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first appeared in Vox Populi, 2017

Last night I saw you in the Valley of Stars.

“Ghost country”, you called it,

As you floated through the rock formations like a prophet in love with the loss of gravity,

Or a poet seeking a vanished metaphor.


When I asked if you knew the name of the star whose fall to earth had created this miracle,

You smiled and said the name of your favorite poet,


And then a second time,

Before vanishing.


(For Mahmoud Darwish)

On the night that Muhammad entered the gospels,

Christ was out on the water,

Dipping his toes into the sea.


Muhammad walked down to the shoreline,

And, being waved forth by the Fisherman,

Stepped out onto the water,

And slowly began to walk across it.


Christ, laughing at his friend’s sense of humor,

Pointed up at the moon,

Said something that Muhammad could not make out,

And then split God’s satellite in two.


This went on for the next several hours,

The two young men in love with each others’ talents,

Aware that the miraculous is a renewable resource,

And that two moons mean that there is even more light for everyone to see by.

first appeared in Vox Populi, 2017


first appeared in The Innisfree Poetry Journal, Fall 2016

It was on days like this when,

As a child,

I believed the fairies came out,

Emerging from their forest bowers and ocean coves to fly low above the rooftops,

Their presence meant to direct the wind and the rain where to go,

And where not to,

So that the trees would bend but not break,

The roads would slick but not flood,

Everything shining,

The streetlights on asphalt,

The headlights through fog,

And all of us,

Child and driver and mother and poet,

Would know that what was washed away—

Sunlight and flower,

Footprints and color—

Would someday return.


first appeared in Cultural Weekly , 2013

There is the blue wind,
There is a white poem,
There is a black flower in the shape of a heart,
There is the yellow rain,
There is a red sun,
Afraid to fall asleep at such an early hour.

I have just finished making love to a beautiful woman.
She now stands inside my bathroom,
Drying her wings with a hairdryer.

A boy selling newspapers on the corner tells me that the war is over.

I find a guitar with a broken neck in an alley,
A page from the Book of Ecclesiastes
Tucked beneath its four remaining strings.

I fly everywhere.

I sprain my ankles every time I land.

The moon looks like a giant falling parachute,
Delivering Jesus safely to the sea.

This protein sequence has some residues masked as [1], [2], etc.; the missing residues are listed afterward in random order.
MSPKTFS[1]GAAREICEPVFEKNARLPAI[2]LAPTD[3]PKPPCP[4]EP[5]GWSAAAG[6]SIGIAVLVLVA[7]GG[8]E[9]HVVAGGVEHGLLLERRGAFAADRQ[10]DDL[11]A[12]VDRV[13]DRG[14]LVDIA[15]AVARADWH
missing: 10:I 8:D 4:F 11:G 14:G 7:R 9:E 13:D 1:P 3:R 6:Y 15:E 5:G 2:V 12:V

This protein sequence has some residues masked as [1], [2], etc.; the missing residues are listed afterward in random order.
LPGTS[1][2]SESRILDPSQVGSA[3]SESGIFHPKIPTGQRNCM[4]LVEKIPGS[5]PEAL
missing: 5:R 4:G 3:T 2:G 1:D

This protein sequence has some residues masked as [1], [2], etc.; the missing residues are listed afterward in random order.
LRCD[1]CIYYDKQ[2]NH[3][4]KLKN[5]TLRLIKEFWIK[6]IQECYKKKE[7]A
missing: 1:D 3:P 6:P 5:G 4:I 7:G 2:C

He does what he always has.
He walks across the waves
And greets those of us who have not left the shore.
He smiles easily.


first appeared in The Green Anthology (Silver Birch Press), 2012

This is the hour of the sundial,
The green lake and the lady who defends it,
This is the hour of the rose and the watercolor clouds,
This is the hour when the angels,
Long crippled by an absence of faith in those they have been sent to protect,
Awake to find that the children are holding their arms out to them,
And the white rain warms its hands by the slow fire of an emerging sun.

Here is where your life becomes a silent film,
Where your life becomes a long poem filled with lovely metaphors,
Where you no longer have to dream about what the days before you will become.

This is the hour that you had been promised,
See your dreams sitting like starlings upon the telephone wires
Across the street from where you stand.


first appeared in The Adirondack Review, Spring 2017

You called last night to say you were standing at the edge of a pool. 
You were already undressed, 
And the only light was the light coming from the large television being watched next door. 
You wanted to say you had never done this before, 
And that you were excited. 
I kidded you by saying you wouldn’t go through with it. 
That even a heated pool in the middle of summer would be too cold for you. 
But you swore that you would. 
You said you’d send me a photograph after you had gone gone through with it. 
I heard the joy in your voice for hours after we spoke. 
In sleep I watched as you moved beneath the surface of the water, 
A backyard mermaid finally, 
After too many years, 
Fully in love with her body. 
When I woke in the middle of the night for a glass of water, 
The moon was shaped like a fin, 
And the stars drew the white silhouette of a nude in the sky. 
You were everywhere.


first appeared in AQ Review

You are surprised when your feet first leave the ground.
You worry about altitude,
About whether you will struggle to breathe the higher you go.
You think about big-horned sheep,
About snow leopards,
And what they will make of you floating above them.
You wonder how you will eat,
About whether the stars will be so bright the closer you get that
your eyes will begin to burn.
And of course you worry about sleep.
But all of this lasts only a minute, maybe two,
And then you are just in love with everything,
The houses that grow smaller with each passing second,
Your hightop sneakers that have begun to glow in the dark,
The sound your wings make as they slowly flap,
The playful whisper of the moon as she places her lips to your ear,
And asks what took you so long to arrive.

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